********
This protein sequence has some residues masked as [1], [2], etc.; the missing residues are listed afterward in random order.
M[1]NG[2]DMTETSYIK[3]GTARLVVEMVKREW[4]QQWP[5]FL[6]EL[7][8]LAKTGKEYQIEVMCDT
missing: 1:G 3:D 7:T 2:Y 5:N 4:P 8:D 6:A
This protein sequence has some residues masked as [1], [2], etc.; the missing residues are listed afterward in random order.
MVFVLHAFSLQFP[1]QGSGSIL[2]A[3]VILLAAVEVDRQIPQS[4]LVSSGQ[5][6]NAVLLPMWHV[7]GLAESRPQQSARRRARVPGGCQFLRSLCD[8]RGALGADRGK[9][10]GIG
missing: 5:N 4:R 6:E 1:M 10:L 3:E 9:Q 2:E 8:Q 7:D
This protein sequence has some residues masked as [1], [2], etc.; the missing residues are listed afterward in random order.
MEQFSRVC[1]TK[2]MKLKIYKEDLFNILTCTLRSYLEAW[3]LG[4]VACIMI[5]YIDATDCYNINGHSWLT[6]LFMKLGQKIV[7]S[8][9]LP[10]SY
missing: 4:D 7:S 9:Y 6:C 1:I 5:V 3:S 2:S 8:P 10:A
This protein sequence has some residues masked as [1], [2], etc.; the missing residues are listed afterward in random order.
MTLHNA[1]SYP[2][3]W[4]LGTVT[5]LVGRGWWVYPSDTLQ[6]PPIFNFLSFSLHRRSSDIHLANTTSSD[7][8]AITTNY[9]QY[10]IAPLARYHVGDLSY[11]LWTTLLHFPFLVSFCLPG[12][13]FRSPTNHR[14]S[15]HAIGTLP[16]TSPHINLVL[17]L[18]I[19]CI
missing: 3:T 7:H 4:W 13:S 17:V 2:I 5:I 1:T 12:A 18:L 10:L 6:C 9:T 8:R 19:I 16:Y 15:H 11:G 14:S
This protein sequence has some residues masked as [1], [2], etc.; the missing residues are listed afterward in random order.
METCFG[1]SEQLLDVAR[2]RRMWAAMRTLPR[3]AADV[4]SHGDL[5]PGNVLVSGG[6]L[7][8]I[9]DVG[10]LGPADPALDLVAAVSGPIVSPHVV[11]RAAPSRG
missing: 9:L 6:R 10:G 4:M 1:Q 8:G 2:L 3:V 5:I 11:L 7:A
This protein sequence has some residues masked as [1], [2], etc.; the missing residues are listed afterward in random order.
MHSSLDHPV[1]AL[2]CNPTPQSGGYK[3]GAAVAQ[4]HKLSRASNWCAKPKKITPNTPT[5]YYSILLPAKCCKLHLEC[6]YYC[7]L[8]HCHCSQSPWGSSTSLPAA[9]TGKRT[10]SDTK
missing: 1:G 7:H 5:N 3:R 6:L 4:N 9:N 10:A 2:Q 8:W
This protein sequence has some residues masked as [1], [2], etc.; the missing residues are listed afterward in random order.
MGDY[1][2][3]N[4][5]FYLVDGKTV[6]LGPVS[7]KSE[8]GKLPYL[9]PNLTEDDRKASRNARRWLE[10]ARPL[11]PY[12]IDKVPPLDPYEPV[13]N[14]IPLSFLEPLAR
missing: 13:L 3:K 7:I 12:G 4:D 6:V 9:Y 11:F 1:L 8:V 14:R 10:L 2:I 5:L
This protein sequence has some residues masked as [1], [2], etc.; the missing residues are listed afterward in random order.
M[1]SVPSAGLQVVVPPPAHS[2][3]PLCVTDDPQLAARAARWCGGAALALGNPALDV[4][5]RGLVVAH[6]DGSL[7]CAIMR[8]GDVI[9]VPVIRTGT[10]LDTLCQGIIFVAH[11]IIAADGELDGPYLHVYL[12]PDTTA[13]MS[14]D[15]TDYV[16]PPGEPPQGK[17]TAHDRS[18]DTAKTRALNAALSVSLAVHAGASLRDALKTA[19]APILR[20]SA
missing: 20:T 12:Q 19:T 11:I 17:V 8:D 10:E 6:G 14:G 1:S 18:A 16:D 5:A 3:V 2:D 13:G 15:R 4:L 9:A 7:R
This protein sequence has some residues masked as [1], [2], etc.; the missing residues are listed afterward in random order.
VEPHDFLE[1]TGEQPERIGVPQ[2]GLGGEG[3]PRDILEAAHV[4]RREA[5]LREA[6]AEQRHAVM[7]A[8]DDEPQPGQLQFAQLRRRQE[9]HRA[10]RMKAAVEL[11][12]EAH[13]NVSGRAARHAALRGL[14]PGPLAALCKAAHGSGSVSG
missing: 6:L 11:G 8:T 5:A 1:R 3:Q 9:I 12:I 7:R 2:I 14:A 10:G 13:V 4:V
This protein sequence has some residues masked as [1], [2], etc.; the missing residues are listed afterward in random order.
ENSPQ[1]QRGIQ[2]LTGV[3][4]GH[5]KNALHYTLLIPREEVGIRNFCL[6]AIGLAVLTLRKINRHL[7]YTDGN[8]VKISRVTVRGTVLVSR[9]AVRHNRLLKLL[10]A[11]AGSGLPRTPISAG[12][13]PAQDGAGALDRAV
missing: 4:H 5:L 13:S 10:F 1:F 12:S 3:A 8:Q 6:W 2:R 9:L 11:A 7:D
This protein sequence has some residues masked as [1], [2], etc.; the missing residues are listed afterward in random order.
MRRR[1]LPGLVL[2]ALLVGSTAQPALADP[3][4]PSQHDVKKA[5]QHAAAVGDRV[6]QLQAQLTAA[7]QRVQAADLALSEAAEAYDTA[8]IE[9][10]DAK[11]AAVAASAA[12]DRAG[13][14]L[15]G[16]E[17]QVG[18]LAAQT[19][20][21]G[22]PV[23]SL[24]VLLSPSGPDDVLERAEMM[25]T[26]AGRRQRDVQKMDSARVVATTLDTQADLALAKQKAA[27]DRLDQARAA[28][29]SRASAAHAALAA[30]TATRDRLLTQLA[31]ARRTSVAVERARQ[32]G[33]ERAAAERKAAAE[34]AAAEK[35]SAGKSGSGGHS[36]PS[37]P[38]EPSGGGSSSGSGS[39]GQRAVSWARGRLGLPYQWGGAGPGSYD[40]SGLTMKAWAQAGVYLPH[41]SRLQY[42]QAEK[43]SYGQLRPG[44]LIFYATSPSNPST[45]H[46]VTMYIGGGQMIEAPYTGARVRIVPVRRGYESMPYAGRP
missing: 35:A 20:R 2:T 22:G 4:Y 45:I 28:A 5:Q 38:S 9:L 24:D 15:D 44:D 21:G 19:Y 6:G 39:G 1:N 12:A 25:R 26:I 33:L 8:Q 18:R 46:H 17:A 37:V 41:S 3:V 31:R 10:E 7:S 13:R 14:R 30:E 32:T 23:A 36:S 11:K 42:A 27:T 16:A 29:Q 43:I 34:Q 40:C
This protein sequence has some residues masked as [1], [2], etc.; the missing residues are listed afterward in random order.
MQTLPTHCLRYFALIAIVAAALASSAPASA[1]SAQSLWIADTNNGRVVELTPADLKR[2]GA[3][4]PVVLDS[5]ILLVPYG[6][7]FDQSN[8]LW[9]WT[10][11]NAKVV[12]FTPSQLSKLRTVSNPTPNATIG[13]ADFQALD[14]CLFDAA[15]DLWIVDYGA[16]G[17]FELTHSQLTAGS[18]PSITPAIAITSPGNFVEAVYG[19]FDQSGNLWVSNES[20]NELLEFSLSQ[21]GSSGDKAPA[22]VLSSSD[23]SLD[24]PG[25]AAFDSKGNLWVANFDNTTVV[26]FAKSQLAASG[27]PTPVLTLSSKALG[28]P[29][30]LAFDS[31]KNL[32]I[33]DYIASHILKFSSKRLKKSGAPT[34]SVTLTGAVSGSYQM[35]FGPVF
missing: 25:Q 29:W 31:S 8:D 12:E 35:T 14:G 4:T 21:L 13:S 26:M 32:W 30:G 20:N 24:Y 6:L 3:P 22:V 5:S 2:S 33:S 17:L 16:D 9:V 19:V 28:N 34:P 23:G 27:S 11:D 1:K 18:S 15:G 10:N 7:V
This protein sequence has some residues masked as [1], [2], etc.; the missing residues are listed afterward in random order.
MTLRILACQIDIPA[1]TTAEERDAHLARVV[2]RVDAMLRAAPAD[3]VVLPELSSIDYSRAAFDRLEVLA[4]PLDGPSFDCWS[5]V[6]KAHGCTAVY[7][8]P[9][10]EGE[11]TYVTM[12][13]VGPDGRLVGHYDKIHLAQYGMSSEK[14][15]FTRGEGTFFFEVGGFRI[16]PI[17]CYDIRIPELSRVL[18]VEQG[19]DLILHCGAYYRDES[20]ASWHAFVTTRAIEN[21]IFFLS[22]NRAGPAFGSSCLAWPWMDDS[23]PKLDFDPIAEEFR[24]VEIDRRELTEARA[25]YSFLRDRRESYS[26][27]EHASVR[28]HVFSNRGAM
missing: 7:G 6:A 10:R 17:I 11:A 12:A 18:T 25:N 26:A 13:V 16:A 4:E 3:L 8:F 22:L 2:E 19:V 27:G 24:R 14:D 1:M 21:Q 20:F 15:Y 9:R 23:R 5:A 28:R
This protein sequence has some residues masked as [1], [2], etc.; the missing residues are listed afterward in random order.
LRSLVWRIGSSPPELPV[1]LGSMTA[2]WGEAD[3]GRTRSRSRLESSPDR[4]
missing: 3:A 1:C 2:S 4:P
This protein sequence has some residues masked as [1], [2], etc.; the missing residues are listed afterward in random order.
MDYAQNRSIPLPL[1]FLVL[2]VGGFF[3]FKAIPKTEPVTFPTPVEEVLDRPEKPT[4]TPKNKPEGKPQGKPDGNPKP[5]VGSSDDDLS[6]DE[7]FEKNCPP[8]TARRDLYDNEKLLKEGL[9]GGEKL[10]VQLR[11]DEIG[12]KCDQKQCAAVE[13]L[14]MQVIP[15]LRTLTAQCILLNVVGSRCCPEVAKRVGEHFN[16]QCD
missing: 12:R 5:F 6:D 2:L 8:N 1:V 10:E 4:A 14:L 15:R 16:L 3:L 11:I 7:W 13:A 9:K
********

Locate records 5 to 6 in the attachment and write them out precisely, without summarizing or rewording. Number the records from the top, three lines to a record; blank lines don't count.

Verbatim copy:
This protein sequence has some residues masked as [1], [2], etc.; the missing residues are listed afterward in random order.
METCFG[1]SEQLLDVAR[2]RRMWAAMRTLPR[3]AADV[4]SHGDL[5]PGNVLVSGG[6]L[7][8]I[9]DVG[10]LGPADPALDLVAAVSGPIVSPHVV[11]RAAPSRG
missing: 9:L 6:R 10:G 4:M 1:Q 8:G 2:L 3:V 5:I 11:L 7:A
This protein sequence has some residues masked as [1], [2], etc.; the missing residues are listed afterward in random order.
MHSSLDHPV[1]AL[2]CNPTPQSGGYK[3]GAAVAQ[4]HKLSRASNWCAKPKKITPNTPT[5]YYSILLPAKCCKLHLEC[6]YYC[7]L[8]HCHCSQSPWGSSTSLPAA[9]TGKRT[10]SDTK
missing: 1:G 7:H 5:N 3:R 6:L 4:N 9:N 10:A 2:Q 8:W